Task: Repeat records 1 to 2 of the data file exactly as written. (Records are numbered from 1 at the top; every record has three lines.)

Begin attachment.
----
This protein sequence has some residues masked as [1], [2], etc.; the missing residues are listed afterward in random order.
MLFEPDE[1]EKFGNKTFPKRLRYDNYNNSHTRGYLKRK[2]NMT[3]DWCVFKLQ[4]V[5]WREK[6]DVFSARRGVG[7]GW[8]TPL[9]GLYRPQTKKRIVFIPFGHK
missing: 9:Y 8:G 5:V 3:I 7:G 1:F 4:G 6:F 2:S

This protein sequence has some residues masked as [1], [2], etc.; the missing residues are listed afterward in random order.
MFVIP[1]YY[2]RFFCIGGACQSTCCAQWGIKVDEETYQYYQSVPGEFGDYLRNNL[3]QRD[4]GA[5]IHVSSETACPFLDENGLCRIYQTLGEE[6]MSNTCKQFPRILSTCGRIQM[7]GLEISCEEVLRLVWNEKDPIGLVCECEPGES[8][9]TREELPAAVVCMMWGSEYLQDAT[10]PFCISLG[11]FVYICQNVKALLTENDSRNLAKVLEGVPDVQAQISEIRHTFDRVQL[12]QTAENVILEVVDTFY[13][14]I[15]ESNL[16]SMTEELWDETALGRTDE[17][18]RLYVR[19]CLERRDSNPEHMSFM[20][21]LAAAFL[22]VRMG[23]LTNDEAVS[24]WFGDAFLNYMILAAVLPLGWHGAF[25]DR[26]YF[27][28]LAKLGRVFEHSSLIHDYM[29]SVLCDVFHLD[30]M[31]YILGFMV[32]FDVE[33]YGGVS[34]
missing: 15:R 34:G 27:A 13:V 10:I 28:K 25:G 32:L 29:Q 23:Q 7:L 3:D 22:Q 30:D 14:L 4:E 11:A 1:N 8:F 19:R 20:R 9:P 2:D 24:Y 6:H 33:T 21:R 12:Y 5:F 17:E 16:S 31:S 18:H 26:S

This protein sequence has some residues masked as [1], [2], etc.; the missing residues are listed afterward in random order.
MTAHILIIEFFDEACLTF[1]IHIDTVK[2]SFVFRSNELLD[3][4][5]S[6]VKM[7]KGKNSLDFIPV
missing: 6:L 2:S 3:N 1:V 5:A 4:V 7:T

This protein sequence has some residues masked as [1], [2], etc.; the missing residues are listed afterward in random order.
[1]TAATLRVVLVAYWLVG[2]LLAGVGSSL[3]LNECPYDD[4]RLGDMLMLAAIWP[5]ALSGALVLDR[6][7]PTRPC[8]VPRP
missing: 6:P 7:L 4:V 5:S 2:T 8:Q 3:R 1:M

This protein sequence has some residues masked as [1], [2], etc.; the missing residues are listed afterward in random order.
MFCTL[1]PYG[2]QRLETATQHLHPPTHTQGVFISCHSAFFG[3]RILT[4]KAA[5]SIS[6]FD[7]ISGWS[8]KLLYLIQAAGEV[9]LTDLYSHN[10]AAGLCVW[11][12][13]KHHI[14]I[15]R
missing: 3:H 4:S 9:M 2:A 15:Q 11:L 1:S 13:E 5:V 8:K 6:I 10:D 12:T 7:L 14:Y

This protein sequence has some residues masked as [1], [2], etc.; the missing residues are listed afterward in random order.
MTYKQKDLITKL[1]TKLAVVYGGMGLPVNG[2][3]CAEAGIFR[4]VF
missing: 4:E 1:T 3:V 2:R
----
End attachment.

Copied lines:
This protein sequence has some residues masked as [1], [2], etc.; the missing residues are listed afterward in random order.
MLFEPDE[1]EKFGNKTFPKRLRYDNYNNSHTRGYLKRK[2]NMT[3]DWCVFKLQ[4]V[5]WREK[6]DVFSARRGVG[7]GW[8]TPL[9]GLYRPQTKKRIVFIPFGHK
missing: 9:Y 8:G 5:V 3:I 7:G 1:F 4:G 6:F 2:S

This protein sequence has some residues masked as [1], [2], etc.; the missing residues are listed afterward in random order.
MFVIP[1]YY[2]RFFCIGGACQSTCCAQWGIKVDEETYQYYQSVPGEFGDYLRNNL[3]QRD[4]GA[5]IHVSSETACPFLDENGLCRIYQTLGEE[6]MSNTCKQFPRILSTCGRIQM[7]GLEISCEEVLRLVWNEKDPIGLVCECEPGES[8][9]TREELPAAVVCMMWGSEYLQDAT[10]PFCISLG[11]FVYICQNVKALLTENDSRNLAKVLEGVPDVQAQISEIRHTFDRVQL[12]QTAENVILEVVDTFY[13][14]I[15]ESNL[16]SMTEELWDETALGRTDE[17][18]RLYVR[19]CLERRDSNPEHMSFM[20][21]LAAAFL[22]VRMG[23]LTNDEAVS[24]WFGDAFLNYMILAAVLPLGWHGAF[25]DR[26]YF[27][28]LAKLGRVFEHSSLIHDYM[29]SVLCDVFHLD[30]M[31]YILGFMV[32]FDVE[33]YGGVS[34]
missing: 15:R 34:G 27:A 13:V 10:I 28:K 25:G 32:L 29:Q 23:Q 7:L 3:D 22:Q 30:D 14:L 4:E 11:A 1:N 8:F 19:R 20:R 9:P 2:D 24:Y 6:H 33:T 21:R 12:Y 5:F 17:E 16:S 31:S 18:H 26:S